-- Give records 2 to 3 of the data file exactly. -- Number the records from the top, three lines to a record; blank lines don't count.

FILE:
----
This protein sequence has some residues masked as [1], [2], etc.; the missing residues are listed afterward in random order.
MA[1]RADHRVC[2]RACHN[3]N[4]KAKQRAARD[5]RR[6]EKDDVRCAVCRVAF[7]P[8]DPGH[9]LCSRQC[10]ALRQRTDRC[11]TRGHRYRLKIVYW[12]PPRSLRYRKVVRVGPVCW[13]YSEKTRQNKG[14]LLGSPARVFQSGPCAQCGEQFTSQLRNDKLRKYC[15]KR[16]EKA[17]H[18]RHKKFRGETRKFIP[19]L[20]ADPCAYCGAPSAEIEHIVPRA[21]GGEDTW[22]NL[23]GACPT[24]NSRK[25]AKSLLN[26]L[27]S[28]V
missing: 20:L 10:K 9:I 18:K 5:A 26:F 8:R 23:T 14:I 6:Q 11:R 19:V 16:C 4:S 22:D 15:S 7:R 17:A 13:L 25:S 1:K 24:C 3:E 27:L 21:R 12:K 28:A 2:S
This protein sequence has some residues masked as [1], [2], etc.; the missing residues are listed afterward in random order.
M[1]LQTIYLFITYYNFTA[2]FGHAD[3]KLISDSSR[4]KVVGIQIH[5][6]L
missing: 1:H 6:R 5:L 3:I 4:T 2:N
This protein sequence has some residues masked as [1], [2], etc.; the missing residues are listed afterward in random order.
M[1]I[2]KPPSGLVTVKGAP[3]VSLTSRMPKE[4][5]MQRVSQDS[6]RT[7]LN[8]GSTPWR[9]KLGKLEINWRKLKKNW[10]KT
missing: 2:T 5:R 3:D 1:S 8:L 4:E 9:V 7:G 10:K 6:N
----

This protein sequence has some residues masked as [1], [2], etc.; the missing residues are listed afterward in random order.
M[1]LQTIYLFITYYNFTA[2]FGHAD[3]KLISDSSR[4]KVVGIQIH[5][6]L
missing: 1:H 6:R 5:L 3:I 4:T 2:N
This protein sequence has some residues masked as [1], [2], etc.; the missing residues are listed afterward in random order.
M[1]I[2]KPPSGLVTVKGAP[3]VSLTSRMPKE[4][5]MQRVSQDS[6]RT[7]LN[8]GSTPWR[9]KLGKLEINWRKLKKNW[10]KT
missing: 2:T 5:R 3:D 1:S 8:L 4:E 9:V 7:G 10:K 6:N